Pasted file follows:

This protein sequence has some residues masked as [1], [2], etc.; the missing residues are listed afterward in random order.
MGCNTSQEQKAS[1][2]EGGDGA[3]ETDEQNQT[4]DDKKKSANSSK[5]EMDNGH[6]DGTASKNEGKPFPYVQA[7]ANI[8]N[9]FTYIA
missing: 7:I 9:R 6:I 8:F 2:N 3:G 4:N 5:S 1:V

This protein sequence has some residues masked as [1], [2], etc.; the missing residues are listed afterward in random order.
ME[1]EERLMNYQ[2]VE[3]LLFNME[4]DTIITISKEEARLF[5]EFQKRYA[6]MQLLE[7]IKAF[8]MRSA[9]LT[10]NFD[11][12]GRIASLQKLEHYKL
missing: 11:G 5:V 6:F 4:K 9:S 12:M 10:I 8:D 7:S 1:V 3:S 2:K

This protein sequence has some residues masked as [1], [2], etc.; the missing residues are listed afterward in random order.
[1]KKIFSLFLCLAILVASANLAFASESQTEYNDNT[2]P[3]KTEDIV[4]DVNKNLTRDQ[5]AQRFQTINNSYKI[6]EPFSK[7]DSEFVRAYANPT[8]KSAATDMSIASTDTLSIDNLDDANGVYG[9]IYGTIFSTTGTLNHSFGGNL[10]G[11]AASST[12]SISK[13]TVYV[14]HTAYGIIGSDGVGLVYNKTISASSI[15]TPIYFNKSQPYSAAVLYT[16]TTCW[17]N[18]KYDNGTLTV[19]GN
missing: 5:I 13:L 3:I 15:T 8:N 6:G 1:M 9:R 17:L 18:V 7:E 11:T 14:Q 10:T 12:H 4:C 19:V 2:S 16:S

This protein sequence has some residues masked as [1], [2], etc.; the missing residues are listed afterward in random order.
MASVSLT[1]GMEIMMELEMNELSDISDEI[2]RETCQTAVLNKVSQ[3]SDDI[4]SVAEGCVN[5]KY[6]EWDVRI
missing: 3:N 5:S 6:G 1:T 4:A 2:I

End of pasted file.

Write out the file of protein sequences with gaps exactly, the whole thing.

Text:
This protein sequence has some residues masked as [1], [2], etc.; the missing residues are listed afterward in random order.
MGCNTSQEQKAS[1][2]EGGDGA[3]ETDEQNQT[4]DDKKKSANSSK[5]EMDNGH[6]DGTASKNEGKPFPYVQA[7]ANI[8]N[9]FTYIA
missing: 7:I 9:R 6:I 8:F 2:N 3:G 4:N 5:S 1:V

This protein sequence has some residues masked as [1], [2], etc.; the missing residues are listed afterward in random order.
ME[1]EERLMNYQ[2]VE[3]LLFNME[4]DTIITISKEEARLF[5]EFQKRYA[6]MQLLE[7]IKAF[8]MRSA[9]LT[10]NFD[11][12]GRIASLQKLEHYKL
missing: 11:G 5:V 6:F 4:K 9:S 12:M 10:I 8:D 7:S 1:V 3:S 2:K

This protein sequence has some residues masked as [1], [2], etc.; the missing residues are listed afterward in random order.
[1]KKIFSLFLCLAILVASANLAFASESQTEYNDNT[2]P[3]KTEDIV[4]DVNKNLTRDQ[5]AQRFQTINNSYKI[6]EPFSK[7]DSEFVRAYANPT[8]KSAATDMSIASTDTLSIDNLDDANGVYG[9]IYGTIFSTTGTLNHSFGGNL[10]G[11]AASST[12]SISK[13]TVYV[14]HTAYGIIGSDGVGLVYNKTISASSI[15]TPIYFNKSQPYSAAVLYT[16]TTCW[17]N[18]KYDNGTLTV[19]GN
missing: 5:I 13:L 3:I 15:T 8:N 6:G 1:M 9:R 17:L 18:V 7:E 11:T 14:Q 10:T 12:H 4:C 19:V 2:S 16:S

This protein sequence has some residues masked as [1], [2], etc.; the missing residues are listed afterward in random order.
MASVSLT[1]GMEIMMELEMNELSDISDEI[2]RETCQTAVLNKVSQ[3]SDDI[4]SVAEGCVN[5]KY[6]EWDVRI
missing: 3:N 5:S 6:G 1:T 4:A 2:I